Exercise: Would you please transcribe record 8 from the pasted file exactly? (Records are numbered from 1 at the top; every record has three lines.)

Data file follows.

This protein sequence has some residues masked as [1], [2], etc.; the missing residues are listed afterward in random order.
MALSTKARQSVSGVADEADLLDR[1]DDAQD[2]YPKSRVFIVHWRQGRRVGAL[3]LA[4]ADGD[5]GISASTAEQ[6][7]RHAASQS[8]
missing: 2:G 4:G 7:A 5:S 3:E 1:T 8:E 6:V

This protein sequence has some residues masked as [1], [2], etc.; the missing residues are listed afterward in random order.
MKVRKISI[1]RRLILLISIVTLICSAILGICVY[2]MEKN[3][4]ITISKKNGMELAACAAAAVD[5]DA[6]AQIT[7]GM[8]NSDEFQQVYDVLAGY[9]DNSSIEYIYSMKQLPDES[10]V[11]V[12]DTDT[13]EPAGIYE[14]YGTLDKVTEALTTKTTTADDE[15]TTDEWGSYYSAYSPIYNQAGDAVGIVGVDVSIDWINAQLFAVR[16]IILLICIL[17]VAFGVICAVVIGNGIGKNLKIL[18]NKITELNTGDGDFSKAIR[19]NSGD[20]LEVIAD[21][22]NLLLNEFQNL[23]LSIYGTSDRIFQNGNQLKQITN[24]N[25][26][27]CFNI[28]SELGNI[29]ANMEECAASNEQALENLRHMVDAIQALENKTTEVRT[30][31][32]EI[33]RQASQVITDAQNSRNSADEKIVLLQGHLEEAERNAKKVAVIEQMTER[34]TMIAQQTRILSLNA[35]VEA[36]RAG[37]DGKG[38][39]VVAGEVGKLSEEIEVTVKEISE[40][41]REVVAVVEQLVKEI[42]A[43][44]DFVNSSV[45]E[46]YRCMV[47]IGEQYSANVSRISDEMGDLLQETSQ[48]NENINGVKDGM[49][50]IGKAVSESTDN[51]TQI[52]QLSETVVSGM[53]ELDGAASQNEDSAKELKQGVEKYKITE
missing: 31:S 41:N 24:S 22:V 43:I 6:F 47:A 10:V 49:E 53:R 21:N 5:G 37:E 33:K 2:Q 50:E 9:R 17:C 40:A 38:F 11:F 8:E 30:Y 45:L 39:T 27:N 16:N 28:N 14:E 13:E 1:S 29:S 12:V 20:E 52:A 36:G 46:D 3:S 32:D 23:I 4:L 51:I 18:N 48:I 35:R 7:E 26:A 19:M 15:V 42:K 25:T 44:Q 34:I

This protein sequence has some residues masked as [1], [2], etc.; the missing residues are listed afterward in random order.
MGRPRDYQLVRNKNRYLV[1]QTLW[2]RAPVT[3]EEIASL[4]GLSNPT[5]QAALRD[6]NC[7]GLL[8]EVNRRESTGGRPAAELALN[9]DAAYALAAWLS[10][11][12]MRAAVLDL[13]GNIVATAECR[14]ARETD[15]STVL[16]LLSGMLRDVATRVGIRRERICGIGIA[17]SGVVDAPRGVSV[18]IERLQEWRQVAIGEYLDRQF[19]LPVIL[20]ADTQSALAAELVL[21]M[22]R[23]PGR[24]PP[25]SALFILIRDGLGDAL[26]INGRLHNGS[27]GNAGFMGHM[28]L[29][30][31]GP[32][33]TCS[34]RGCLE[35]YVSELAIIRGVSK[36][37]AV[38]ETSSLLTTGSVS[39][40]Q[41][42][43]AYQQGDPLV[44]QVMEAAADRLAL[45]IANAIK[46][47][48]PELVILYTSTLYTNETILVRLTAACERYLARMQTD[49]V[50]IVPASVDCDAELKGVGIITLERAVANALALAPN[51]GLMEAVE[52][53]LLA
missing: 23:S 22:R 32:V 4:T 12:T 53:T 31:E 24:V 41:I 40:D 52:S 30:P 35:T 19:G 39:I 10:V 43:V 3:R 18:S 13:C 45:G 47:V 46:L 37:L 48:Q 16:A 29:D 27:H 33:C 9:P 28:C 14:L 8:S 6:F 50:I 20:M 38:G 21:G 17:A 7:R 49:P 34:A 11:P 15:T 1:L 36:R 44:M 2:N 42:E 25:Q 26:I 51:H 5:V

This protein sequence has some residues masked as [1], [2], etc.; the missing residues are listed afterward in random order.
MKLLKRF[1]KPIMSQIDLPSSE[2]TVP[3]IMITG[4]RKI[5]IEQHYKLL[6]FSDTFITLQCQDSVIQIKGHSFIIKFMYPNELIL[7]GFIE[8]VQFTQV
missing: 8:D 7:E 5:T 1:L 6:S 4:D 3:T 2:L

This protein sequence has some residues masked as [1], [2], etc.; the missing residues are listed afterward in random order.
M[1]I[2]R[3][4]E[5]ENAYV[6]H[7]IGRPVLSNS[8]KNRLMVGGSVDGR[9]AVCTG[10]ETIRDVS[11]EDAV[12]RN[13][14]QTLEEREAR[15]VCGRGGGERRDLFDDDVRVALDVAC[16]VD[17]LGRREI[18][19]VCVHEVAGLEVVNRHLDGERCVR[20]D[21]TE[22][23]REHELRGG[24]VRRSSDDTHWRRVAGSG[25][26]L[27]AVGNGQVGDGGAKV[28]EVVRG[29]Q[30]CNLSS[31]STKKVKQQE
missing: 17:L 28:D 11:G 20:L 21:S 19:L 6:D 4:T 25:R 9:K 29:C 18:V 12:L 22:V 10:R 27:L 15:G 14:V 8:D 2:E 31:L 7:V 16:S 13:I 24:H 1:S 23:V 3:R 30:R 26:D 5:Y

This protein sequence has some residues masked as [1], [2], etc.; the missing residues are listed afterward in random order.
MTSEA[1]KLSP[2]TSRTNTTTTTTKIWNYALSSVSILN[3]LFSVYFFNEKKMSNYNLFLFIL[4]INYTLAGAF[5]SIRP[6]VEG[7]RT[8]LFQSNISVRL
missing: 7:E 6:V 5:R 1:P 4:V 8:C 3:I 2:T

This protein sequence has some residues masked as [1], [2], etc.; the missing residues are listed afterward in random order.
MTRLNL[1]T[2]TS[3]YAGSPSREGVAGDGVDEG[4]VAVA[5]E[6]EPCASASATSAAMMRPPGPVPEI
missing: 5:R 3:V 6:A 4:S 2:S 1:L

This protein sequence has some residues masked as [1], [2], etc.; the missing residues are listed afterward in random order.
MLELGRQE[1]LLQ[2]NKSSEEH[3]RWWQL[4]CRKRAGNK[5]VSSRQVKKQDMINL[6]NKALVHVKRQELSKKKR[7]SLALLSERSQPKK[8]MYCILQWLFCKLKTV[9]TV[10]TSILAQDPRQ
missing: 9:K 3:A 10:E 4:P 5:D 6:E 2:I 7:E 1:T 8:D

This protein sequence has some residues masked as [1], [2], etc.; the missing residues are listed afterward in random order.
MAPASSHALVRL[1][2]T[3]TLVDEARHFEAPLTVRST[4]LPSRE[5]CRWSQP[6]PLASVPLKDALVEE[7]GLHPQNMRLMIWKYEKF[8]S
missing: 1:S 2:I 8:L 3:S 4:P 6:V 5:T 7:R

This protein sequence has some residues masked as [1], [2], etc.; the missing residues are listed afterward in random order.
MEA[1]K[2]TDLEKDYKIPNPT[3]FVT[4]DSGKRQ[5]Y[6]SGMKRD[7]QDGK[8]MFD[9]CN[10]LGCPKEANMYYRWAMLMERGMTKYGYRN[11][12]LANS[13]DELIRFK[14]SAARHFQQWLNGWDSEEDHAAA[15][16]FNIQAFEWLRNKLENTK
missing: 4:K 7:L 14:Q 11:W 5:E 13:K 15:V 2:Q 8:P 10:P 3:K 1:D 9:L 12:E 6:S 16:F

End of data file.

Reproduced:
This protein sequence has some residues masked as [1], [2], etc.; the missing residues are listed afterward in random order.
MLELGRQE[1]LLQ[2]NKSSEEH[3]RWWQL[4]CRKRAGNK[5]VSSRQVKKQDMINL[6]NKALVHVKRQELSKKKR[7]SLALLSERSQPKK[8]MYCILQWLFCKLKTV[9]TV[10]TSILAQDPRQ
missing: 9:K 3:A 10:E 4:P 5:D 6:E 2:I 7:E 1:T 8:D